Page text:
The Dananns then had to suffer from oppression from the Fomorian overlord, until the arrival of Lugh, son of Cian (Kian). Lugh sided with Nuada, and in the second battle of Moytura (Magh Tuiredh). During the battle, Balor killed Nuada. The Fomorians were defeated when Lugh killed Balor with his sling. Nuada was said to be father of Murna of the White Neck, mother of the hero Finn MacCumhaill. The Welsh equivalent of Nuada was either Nudd Llaw Ereint or Lludd Llaw Ereint, which is "Llud the Silver Hand".

Legend claims Finn lived on the North Antrim coast where he looked across the Irish sea to Staffa, where his adversary, Benandonner lived. The reasons for the quarrel are unknown but Fionn and Benandonner may have been competing over a giantess who lived on Staffa. The rivals shouted belligerent wagers, always challenging the other to a fight, but unable to stage a physical confrontation as no boat was strong enough to carry either giant.

Determined to meet and beat Benandonner, Fionn spent a week building a bridge from Ireland to Staffa. He did not stop working for six days and when he laid the final stones, Fionn fell asleep on the causeway. The thundering footsteps pounding on the causeway awoke Fionn who saw the giant Benandonner approaching. When Fionn saw that Benandonner was almost twice his own size, Fionn raced home to Oonagh, his wife. Oonagh wrapped Fionn up in blankets as if he was a baby and left him to sleep in a large cradle by the fireside. When Oonagh welcomed Benandonner into her home, she explained that Fionn would arrive soon and that Benandonner could wait by the fireside, as long as he did not awake the sleeping infant. When Bendandonner saw the huge size of Fionn’s child, he could only imagine the size of the baby’s father. A fearful Benandonner ran back to Staffa, tearing up the causeway to prevent Fionn from following.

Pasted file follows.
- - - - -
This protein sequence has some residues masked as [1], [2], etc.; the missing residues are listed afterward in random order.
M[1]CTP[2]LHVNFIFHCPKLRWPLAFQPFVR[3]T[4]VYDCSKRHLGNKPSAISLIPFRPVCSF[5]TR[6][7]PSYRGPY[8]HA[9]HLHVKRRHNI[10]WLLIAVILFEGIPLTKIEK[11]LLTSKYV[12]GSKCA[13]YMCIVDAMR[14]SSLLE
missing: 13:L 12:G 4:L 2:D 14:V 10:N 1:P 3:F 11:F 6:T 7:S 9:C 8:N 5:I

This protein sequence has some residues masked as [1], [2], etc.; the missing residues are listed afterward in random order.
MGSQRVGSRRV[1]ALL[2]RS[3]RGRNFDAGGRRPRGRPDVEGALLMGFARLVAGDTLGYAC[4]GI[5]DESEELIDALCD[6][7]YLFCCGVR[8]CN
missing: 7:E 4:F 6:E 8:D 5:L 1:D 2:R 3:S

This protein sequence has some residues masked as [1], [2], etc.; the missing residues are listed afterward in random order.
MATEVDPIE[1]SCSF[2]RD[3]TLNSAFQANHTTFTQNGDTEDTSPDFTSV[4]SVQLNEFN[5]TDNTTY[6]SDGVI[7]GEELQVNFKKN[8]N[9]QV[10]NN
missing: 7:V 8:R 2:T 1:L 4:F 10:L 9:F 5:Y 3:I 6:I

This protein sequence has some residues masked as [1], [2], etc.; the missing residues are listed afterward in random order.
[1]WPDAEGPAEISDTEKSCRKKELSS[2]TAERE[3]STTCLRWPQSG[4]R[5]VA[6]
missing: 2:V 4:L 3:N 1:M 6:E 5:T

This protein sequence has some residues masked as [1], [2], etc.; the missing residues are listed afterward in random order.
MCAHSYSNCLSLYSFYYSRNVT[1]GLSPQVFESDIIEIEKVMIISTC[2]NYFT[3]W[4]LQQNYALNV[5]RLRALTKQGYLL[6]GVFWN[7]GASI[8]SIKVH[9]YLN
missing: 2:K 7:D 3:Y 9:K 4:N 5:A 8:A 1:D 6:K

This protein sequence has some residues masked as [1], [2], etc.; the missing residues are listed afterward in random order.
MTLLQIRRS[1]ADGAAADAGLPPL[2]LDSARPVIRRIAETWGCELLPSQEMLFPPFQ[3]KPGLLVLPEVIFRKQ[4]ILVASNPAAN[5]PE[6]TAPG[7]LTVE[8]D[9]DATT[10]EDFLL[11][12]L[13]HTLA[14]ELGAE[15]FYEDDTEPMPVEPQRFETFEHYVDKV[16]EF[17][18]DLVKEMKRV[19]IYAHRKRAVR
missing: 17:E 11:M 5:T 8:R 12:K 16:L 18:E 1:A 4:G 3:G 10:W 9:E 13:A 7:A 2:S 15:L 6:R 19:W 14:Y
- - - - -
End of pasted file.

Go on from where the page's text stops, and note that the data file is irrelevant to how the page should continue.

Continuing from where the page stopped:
The Tuatha Dé Danann~John Duncan's Riders of the Sidhe (1911)
Adulthood:
Every year for 23 years at Samhain, a fire-breathing man of the Sidhe, Aillen, would lull the men of Tara to sleep with his music before burning the palace to the ground, and the Fianna, led by Goll mac Morna, were powerless to prevent it. Fionn arrived at Tara, armed with his father's crane-skin bag of magical weapons. He kept himself awake by touching the point of his magically red-hot spear to his forehead. The pain kept Fionn awake, allowing him to pursue and kill Aillen with the same spear. After that his heritage was recognised and he was given command of the Fianna: Goll willingly stepped aside, and became a loyal follower of Fionn, although in some stories their alliance is uneasy. Fionn demanded compensation for his father's death from Tadg, threatening war or single combat against him if he refused. Tadg offered him his home, the hill of Allen, as compensation, which Fionn accepted.

Aillen - Called "the burner", he is a member of the Tuatha Dé Danann who resides in Mag Mell, the underworld. Áillen was also a popular personal name in ancient Ireland and was used by several personages. The fertility goddess Áine is also sometimes known by this name.
The Giant's Causeway is an area of about 40,000 interlocking basalt columns, the result of an ancient volcanic eruption. It is also known as Clochán an Aifir or Clochán na bhFomhórach in Irish.